Blackburn Islamic school starts army cadet force

Tauheedul Islam Boys’ High School [Photo: The Guardian]

An Islamic school in Blackburn is to become the first in the UK to have an army cadet force.

The Tauheedul Islam Boys’ High School in Blackburn has been granted approval to start a cadet force for its teenage pupils. According to The Times, the armed forces established links with the school earlier this year by inviting 50 boys to a cricket match at Lord’s and joining them on a visit to Regent’s Park Mosque.

Pupils who enrol as cadets from next September will practise drills, fieldcraft, map reading and experience being on a firing range.

Former Foreign Secretary Jack Straw, who was an ardent advocate of the Iraq war, is a director of the company which runs the school. But it is not clear what role he played in the decision to start a cadet force.

The move may prove controversial given the armed forces’ involvement in several bloody conflicts in Muslim countries in recent years. In the past 17 years the British Army has invaded and occupied Iraq and Afghanistan, as well as bombed Libya and Syria. Hundreds of thousands of people – at a conservative estimate – have been killed in those devastating conflicts.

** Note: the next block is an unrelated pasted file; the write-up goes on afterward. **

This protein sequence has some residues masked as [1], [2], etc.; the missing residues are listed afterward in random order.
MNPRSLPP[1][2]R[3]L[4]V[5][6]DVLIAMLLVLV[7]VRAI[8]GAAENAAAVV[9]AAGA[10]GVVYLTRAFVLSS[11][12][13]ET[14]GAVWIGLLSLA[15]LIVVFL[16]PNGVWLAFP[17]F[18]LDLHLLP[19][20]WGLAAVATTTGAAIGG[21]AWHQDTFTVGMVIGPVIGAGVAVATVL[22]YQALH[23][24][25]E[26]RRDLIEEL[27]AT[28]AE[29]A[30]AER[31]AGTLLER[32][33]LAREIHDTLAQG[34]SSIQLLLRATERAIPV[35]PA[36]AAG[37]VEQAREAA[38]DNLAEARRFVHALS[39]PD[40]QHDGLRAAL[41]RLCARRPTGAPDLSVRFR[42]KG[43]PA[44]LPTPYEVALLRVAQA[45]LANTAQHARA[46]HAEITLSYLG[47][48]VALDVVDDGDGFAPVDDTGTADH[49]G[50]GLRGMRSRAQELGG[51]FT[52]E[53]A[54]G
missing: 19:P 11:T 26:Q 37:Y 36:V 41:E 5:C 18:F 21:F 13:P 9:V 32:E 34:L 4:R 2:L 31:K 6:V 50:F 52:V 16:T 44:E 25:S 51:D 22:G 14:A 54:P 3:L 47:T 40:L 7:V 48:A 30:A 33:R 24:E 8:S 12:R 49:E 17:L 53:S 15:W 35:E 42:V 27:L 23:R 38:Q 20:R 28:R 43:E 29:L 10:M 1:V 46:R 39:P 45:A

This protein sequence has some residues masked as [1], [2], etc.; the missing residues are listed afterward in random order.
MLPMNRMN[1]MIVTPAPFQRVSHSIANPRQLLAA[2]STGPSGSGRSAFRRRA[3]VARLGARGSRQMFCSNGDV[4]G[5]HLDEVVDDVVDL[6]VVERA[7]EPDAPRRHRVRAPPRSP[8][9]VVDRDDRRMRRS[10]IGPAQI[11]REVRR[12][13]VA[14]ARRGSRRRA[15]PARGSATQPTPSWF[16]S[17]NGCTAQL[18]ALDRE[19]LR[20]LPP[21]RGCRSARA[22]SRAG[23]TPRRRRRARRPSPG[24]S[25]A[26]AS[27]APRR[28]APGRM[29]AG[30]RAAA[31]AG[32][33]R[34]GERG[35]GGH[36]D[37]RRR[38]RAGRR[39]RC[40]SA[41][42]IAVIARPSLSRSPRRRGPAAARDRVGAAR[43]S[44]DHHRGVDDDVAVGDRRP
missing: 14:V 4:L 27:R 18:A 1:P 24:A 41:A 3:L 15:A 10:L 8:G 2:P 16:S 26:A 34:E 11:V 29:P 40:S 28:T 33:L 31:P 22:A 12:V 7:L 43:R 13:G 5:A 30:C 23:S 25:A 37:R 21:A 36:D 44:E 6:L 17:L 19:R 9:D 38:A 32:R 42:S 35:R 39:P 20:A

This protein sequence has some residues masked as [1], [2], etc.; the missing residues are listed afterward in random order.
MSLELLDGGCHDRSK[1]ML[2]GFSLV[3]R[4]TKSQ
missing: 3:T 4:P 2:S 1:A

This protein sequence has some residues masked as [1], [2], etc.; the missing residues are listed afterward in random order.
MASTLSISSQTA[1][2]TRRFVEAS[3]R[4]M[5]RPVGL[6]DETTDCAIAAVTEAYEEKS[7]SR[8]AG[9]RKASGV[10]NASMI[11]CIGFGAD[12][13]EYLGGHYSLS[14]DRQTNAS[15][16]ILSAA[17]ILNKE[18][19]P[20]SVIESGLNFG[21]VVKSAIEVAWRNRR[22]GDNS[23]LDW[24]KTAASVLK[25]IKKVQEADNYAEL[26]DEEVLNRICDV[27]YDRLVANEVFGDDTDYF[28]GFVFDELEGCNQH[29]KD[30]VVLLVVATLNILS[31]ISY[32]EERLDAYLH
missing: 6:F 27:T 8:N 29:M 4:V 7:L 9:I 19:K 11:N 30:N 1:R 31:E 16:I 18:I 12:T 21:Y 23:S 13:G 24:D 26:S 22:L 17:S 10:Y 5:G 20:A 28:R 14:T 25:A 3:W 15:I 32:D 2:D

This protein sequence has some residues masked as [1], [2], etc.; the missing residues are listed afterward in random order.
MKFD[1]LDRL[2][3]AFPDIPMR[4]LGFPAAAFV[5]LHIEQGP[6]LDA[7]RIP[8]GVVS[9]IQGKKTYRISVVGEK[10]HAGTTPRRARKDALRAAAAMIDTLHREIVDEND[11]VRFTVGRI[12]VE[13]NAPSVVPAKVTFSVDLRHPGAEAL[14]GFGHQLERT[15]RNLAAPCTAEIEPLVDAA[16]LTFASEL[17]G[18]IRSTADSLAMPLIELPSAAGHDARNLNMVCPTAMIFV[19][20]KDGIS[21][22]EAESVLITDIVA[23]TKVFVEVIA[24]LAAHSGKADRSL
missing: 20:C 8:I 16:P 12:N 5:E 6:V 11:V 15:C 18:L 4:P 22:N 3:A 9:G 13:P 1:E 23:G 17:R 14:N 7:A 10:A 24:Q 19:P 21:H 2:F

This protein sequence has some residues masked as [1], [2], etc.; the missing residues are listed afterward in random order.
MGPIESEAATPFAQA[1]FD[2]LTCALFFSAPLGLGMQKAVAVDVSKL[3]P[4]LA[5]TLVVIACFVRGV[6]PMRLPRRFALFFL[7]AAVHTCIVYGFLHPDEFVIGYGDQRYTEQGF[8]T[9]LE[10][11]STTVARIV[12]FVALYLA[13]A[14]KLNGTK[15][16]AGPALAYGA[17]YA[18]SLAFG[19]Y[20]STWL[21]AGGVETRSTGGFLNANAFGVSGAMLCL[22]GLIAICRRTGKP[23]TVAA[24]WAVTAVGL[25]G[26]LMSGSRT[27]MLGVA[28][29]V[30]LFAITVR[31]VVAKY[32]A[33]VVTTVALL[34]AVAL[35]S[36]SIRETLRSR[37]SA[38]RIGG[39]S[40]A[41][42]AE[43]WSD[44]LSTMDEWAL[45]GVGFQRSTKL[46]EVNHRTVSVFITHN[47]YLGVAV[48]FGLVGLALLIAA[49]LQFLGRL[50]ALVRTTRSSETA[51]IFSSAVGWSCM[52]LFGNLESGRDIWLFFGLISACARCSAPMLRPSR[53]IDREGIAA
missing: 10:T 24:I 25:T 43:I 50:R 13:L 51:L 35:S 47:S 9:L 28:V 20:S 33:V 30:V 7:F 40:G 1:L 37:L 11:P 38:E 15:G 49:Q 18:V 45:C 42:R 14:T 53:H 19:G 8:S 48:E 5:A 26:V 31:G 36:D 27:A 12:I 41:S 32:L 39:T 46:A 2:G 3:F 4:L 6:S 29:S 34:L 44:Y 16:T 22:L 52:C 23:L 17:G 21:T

British soldiers have been involved in several brutal wars against Muslim nations

Perhaps due to these facts, the army has struggled to recruit from the Muslim community – 2015 figures showed that Muslims made up 4.4 per cent of the British population but only 0.5 per cent of the army.

Earlier this year an army recruitment campaign focused in part on attracting Muslim applicants.

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The army has also been trying to get Muslim institutions to sign the “British Armed Forces Covenant,” whereby they pledge to support the army. So far Birmingham and Leicester Central Mosques have signed up, as has the Muslim Council of Britain, among others.

The Times claimed that local mosque leaders have given their blessing to the initiative and have approved the cadet force convening on Fridays. It has also been allegedly supported by parents and governors.

Mufti Hamid Patel, chief executive of Star Academies, which runs Tauheedul Islam Boys’ High School (TIBHS), told The Times: “They have recently been reflecting on the 400,000 Muslims who fought alongside the British Army for freedom during World War I, many of them buried in cemeteries across France. So the launch of the cadet unit at TIBHS will be particularly poignant. We are excited that this will be the first cadet unit in the country established by a Muslim faith school.”

The Tauheedul Islam Boys’ High School in Blackburn is a 11-18 boys’ secondary school. It was assessed as “outstanding” in every category at its first Ofsted inspection in April 2014.

5Pillars contacted the school for comment but they did not respond.

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